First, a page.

A direct relationship implies that synergistic nutrients may increase or decrease simultaneously without affecting the ratio between nutrients. An inverse relationship implies an excess of one and/or a decrease of another will create an imbalanced ratio.
For example, calcium has a direct relationship (including synergistic and antagonistic) with phosphorus. This is the Ca/P ratio and the ideal ratio is 2.60:1.
If both calcium and phosphorous increase or decrease (an excess or deficiency) simultaneously, the ratio remains the same – a direct relationship. If either nutrient, for whatever reason, becomes excessive or deficient the ratio becomes imbalanced (e.g. 3.80:1 = a high ratio or 1.72:1 = a low ratio) – an inverse relationship.
An indirect relationship implies that any nutrient can negatively affect another nutrient even though it does not possess a synergistic, antagonistic, direct/inverse relationship or required as a cofactor.
For example, many people consume vitamin A to improve eyesight; however, vitamin A has an antagonistic relationship with vitamin D. Vitamin D has a direct relationship with calcium and assists absorption, retention, and utilization.
Vitamin A and vitamin D exhibit a complex relationship that occurs at the molecular transcription level, where they can have stimulatory or inhibitory effects on each other. Therefore, 0verconsuming vitamin A may interfere with the metabolic activity of vitamin D that in turn, may greatly increase or reduce calcium levels. Either result, as you know, may potentially contribute toward osteoporosis.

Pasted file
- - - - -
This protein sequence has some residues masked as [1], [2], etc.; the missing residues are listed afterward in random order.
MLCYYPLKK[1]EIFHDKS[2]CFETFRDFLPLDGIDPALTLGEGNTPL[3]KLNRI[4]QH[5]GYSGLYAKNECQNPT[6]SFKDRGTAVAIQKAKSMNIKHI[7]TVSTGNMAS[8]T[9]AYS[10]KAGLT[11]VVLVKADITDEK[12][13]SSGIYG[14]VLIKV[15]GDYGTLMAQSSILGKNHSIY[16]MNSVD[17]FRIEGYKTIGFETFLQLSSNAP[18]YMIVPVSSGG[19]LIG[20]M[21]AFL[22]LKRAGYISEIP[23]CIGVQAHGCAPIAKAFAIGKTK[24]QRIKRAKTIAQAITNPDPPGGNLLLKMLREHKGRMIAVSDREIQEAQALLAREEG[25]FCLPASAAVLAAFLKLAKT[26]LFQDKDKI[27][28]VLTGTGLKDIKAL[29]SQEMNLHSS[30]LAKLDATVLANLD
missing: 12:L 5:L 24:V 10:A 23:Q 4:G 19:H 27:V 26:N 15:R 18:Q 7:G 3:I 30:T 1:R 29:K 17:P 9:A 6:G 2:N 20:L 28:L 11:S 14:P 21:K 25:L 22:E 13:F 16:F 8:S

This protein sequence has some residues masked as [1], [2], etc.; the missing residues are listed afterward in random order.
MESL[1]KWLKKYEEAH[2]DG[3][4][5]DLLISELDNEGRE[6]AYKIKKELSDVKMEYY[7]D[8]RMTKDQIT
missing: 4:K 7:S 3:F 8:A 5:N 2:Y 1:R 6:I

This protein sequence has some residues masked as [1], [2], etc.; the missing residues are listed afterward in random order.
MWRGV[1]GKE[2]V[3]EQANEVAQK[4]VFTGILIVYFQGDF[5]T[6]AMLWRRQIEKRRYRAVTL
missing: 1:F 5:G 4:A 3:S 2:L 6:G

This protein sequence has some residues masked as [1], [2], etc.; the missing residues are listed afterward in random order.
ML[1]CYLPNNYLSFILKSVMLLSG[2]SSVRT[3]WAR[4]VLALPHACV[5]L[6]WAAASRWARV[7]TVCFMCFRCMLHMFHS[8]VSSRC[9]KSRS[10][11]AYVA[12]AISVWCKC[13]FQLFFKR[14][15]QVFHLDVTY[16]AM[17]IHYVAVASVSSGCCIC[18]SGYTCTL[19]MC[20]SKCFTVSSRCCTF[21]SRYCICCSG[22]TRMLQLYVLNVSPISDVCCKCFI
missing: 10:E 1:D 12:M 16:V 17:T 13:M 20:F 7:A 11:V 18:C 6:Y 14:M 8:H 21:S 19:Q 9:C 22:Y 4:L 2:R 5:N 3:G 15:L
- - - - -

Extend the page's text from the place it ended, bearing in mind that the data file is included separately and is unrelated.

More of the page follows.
In addition, the resulting calcium excess or deficiency now interferes with the direct relationships between calcium and the other minerals (e.g., magnesium, zinc, iron, sodium, potassium, etc.) and vitamins (e.g., C, E, B3, B5, etc.) normally synergistic with calcium.
Calcium does not possess a direct relationship with vitamin A but this reveals the potential effects of an indirect interrelationship.
As you can see, at some point each nutrient ultimately effects another nutrient through one or more of these nutrient interrelationships.
“In 1963, and for that matter during the years immediately ahead of us, there is not a more important topic in nutrition than the effect of nutrient interrelationships…”
Lloyd, L. E. “Nutrient interrelationships as they affect the formulation of balanced diets.” Proceedings of the Nutrition Society 23.01 (1964): 45-53. Source: Cambridge Journals
Mills, C. F. “Metabolic interrelationships in the utilization of trace elements.” Proceedings of the Nutrition Society 23.01 (1964): 38-45. Source: Cambridge Journals
Do toxic elements interfere with nutrient interrelationships?
All toxic elements interfere with nutrient interrelationships through antagonistic, direct, and indirect relationships. All toxins, elemental or chemical, are antagonistic toward nutritional nutrients.